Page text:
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The Woman Who Became Pharaoh

Fantastic World

Intricately carved stone blocks have been found depicting Queen Hatshepsut on Egypt’s Elephantine Island, far to the south of most Egyptian capitals. They provide insights to the early reign of this formerly over-looked ruler, whom some elements of Egyptian society tried to hide. That’s because Queen Hatshepsut, who was a regent for her nephew Thutmoses III, took on the robes of the pharaoh for herself.

It was more than a little unusual for a woman to serve as pharaoh (Nefertiti worked as a co-ruler with her husband Akhenaten), and probably the public rebelled. But there have been many statues (most broken up and used as fill for other structures) that show Hatshepsut depicted as a woman. The Elephantine sculptures show her as female, which was the way she was depicted early in her reign.

The first female pharaoh ruled from from 1473 B.C. to 1458 B.C. as a female. Later in her reign, the queen was depicted as a male. They even placed the pharaoh’s false beard on her feminine chin. She was one of the most prolific builders of the pharaoh. She erected and renovated many shrines and temples to the gods. Her Memorial temple still draws crowds today. But the smaller building on Elephantine Island shows how widely the planned buildings were.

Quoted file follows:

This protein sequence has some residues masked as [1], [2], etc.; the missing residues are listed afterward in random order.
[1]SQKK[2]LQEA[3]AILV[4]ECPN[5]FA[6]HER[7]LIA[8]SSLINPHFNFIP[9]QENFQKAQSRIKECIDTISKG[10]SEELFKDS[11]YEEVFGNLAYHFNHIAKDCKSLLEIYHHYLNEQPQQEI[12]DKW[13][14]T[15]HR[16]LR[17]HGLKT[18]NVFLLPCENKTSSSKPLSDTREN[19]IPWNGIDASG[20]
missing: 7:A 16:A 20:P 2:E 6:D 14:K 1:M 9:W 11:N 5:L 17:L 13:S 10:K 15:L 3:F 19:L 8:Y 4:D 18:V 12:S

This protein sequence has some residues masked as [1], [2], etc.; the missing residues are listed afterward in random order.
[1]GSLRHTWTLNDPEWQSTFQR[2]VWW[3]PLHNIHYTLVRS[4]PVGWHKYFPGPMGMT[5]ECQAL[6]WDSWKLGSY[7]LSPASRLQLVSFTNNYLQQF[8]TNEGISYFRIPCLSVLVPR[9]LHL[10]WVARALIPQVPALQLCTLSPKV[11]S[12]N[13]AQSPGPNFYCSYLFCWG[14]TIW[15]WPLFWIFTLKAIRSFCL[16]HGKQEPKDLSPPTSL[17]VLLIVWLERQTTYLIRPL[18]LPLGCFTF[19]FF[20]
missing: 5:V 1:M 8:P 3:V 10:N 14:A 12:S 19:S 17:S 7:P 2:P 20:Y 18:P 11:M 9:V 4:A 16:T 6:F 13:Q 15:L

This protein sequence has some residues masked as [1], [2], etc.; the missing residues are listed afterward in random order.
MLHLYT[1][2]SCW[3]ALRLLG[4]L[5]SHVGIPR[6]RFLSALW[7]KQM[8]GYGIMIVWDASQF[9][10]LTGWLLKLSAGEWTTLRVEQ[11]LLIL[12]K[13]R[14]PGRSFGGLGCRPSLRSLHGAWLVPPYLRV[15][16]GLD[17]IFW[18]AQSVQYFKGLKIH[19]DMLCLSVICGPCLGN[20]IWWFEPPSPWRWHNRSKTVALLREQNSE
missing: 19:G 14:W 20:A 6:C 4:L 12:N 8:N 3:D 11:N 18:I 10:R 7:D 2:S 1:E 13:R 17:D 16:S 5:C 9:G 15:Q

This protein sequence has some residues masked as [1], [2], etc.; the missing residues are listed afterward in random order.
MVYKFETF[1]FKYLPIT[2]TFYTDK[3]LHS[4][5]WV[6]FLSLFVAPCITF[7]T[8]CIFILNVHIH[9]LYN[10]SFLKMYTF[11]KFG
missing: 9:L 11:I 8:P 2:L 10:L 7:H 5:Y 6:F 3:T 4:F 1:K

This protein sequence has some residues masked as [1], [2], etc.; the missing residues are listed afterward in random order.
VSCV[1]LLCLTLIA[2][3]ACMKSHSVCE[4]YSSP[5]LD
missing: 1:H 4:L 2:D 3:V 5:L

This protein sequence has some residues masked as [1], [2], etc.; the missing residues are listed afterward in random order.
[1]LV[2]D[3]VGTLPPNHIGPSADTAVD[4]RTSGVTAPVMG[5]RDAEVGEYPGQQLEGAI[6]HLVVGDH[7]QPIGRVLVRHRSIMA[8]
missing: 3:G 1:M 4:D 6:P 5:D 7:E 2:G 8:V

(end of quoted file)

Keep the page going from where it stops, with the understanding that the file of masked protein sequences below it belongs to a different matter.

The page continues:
The Elephantine Island structure was a way station for a ceremonial barque dedicated to the god Khnum.

No one knows what happened to Hatshepsut when she disappeared from history. Some think her jealous nephew had her killed. Certainly he is blamed for defacing her image and royal cartouche throughout Egypt. Still, many departures of Hatshepsut as a man exist throughout Egypt thanks to archeologist and restorers throughout the world.

It goes to show that when you create something marvelous, as Hatshepsut did with her buildings, people are going to remember you male or female.

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Pyramids in Peril


If things weren’t bad enough with the Islamic State or ISIL capturing and torturing captives, and destroying ancient artworks, but now they are blowing up whole buildings.

A new video on social media shows ISIL destroying a 2,500-year-old temple of Nabu, a tribute to the Babylonian god of wisdom.
And get this, the video ends with a threat to blow up the famous Pyramids of Egypt!

The fools in ISIL think that these structures were “built by infidels.” But the so-called infidels didn’t know about Mohammed then, so how can they be blamed? And the craftsmanship that went into building the pyramids is so exacting that even engineers today are not sure how the ancient Egyptians achieved such a craft. I was in Cairo (when it was safe to go) and I have to say the Sphinx and Pyramids simply took my breath away. I was willing to believe that, as some alternative Egyptologists think, that the Sphinx itself was built about 10,000 years ago, when there was plenty of rainwater in that area of the world. The Sphinx has may tell-tale marks of water damage.